Ethernet patch cables or straight-through cables connect powered devices (PD) of different types, such as lighting systems, digital display monitors, computers or any of the new IoT devices on the market right now to a network switch or Ethernet hub.
Ethernet patch cables constructed of stranded copper work well within a small space and may frequently move without damage to the copper strands. In contrast, Ethernet cable with solid core construction can be damaged with too much handling.
NOTE: the use of stranded copper Ethernet cabling is only appropriate where the distance is less than 75-feet in length. For indoor cables, use fire rated jackets such as riser or plenum. Outdoor rated Ethernet cables are not fire rated and therefore are not meant to be used inside a structure.
Where to use an Ethernet patch cable
Ethernet patch cables, also called patch cords, are short lengths of Cat5e, Cat6 or Cat6A used to connect PDs to networks. For home use, described in the scenario above, that might be your gaming console and your router.
In businesses, IT administrators also use patch cables to connect two or more “backbone” devices such as switch to switch, or patch panel to switch. Patch cables not only send data signals, but also carry PoE or Power over Ethernet to power a remote device such as a stand alone WiFi Access Point.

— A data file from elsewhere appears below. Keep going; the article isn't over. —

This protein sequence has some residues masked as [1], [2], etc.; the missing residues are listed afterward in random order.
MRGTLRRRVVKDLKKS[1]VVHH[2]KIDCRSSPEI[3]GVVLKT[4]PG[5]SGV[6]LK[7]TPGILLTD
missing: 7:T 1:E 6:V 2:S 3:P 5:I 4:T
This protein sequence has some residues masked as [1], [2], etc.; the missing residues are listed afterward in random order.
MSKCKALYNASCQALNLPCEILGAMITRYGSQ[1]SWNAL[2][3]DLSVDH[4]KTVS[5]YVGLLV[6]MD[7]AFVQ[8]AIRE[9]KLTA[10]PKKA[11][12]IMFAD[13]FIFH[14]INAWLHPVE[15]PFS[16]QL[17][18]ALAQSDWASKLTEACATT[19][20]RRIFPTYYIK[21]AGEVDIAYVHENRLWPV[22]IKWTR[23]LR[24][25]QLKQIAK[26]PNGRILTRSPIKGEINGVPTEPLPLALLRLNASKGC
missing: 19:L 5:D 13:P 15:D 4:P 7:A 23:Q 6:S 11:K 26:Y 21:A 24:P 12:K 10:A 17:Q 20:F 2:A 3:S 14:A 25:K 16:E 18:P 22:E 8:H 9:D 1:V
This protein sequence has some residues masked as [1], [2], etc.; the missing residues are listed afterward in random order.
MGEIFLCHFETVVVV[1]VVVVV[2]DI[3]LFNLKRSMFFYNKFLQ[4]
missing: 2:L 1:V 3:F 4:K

The backbone network equipment such as switches may stay the same over the life of the network, but the end point work area devices they connect can and do change, as will the Ethernet patch cable. Ethernet patch cables usually connect PDs within the same room and often connect equipment in racks over short distances.
How an Ethernet patch cable differs from a structured cable
In contrast to the short distance flexible deployments achieved with patch cabling, structured cabling describes the extensive type of cabling deployment complete with all of the associated hardware, and providing comprehensive in-building infrastructure.
Structured cabling infrastructure supports systems like telephone service and IT networks that transmit data and can extend up to 100 meters (328 feet).
Structured cabling can consist of up to six subsystems:
- Work area
- Horizontal cabling
- Backbone cabling
- Equipment room
- Telecommunications closet
- Entrance facilities
Horizontal cabling describes riser rated or plenum rated cabling, connecting telecommunications rooms to individual outlets or work areas on the floor, usually through the wires, conduits or ceiling spaces of each floor.